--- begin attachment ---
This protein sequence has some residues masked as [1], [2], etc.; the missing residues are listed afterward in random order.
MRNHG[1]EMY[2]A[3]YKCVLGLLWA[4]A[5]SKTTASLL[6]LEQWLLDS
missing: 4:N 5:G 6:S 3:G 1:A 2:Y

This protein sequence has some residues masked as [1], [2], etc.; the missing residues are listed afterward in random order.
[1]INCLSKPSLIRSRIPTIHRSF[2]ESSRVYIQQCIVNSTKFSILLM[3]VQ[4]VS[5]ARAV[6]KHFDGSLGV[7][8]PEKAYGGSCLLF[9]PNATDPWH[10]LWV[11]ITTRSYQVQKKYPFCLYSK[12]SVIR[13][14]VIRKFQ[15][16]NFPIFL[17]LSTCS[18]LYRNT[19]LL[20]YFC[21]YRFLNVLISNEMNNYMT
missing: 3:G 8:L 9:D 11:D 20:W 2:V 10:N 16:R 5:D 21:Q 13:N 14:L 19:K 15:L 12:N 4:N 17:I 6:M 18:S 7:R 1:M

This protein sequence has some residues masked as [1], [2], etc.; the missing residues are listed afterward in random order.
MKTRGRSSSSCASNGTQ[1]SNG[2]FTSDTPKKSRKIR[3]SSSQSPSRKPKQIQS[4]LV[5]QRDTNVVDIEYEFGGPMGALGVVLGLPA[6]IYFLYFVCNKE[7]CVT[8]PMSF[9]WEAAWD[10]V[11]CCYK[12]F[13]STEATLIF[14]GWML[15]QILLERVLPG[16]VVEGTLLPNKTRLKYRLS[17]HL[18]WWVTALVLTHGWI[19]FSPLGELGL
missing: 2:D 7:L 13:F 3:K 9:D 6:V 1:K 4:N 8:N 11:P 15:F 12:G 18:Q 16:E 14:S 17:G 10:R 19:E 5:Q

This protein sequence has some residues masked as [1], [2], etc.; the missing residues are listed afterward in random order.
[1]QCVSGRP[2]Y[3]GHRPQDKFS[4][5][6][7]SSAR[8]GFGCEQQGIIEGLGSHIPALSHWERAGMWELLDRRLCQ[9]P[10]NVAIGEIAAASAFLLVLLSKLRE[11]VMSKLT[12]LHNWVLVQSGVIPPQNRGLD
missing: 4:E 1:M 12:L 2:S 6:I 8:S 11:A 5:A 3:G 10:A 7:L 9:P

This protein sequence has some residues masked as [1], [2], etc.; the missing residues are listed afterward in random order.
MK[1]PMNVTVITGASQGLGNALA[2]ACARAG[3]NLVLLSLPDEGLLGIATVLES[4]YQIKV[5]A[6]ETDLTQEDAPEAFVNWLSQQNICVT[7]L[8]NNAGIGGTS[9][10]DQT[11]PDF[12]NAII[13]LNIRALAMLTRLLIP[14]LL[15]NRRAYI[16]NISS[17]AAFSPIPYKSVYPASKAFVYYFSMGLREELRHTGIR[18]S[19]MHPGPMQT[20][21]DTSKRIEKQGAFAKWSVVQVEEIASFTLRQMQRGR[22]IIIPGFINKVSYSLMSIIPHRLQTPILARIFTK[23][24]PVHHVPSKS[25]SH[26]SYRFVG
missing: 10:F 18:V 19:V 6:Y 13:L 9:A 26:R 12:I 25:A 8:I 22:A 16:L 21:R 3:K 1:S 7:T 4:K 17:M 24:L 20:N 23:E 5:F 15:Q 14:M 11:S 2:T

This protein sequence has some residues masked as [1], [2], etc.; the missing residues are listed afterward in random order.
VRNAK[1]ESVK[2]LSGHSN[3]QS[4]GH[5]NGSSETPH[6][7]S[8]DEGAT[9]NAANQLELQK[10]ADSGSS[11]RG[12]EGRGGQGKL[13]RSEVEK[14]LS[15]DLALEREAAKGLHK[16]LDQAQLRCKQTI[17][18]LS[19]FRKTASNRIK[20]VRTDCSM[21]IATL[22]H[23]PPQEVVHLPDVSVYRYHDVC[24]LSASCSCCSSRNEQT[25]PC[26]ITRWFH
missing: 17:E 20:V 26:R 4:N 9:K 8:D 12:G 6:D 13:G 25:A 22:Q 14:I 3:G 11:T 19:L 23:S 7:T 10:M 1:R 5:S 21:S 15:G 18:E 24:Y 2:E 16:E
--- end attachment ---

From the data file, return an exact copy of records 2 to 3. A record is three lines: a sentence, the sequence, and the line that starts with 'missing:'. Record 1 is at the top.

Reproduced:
This protein sequence has some residues masked as [1], [2], etc.; the missing residues are listed afterward in random order.
[1]INCLSKPSLIRSRIPTIHRSF[2]ESSRVYIQQCIVNSTKFSILLM[3]VQ[4]VS[5]ARAV[6]KHFDGSLGV[7][8]PEKAYGGSCLLF[9]PNATDPWH[10]LWV[11]ITTRSYQVQKKYPFCLYSK[12]SVIR[13][14]VIRKFQ[15][16]NFPIFL[17]LSTCS[18]LYRNT[19]LL[20]YFC[21]YRFLNVLISNEMNNYMT
missing: 3:G 8:L 9:D 11:D 20:W 2:V 10:N 16:R 5:D 21:Q 13:N 14:L 19:K 15:L 12:N 4:N 17:I 6:M 18:S 7:R 1:M

This protein sequence has some residues masked as [1], [2], etc.; the missing residues are listed afterward in random order.
MKTRGRSSSSCASNGTQ[1]SNG[2]FTSDTPKKSRKIR[3]SSSQSPSRKPKQIQS[4]LV[5]QRDTNVVDIEYEFGGPMGALGVVLGLPA[6]IYFLYFVCNKE[7]CVT[8]PMSF[9]WEAAWD[10]V[11]CCYK[12]F[13]STEATLIF[14]GWML[15]QILLERVLPG[16]VVEGTLLPNKTRLKYRLS[17]HL[18]WWVTALVLTHGWI[19]FSPLGELGL
missing: 2:D 7:L 13:F 3:K 9:D 6:V 1:K 4:N 8:N 11:P 15:F 12:G 18:Q 16:E 14:S 17:G 10:R 19:E 5:Q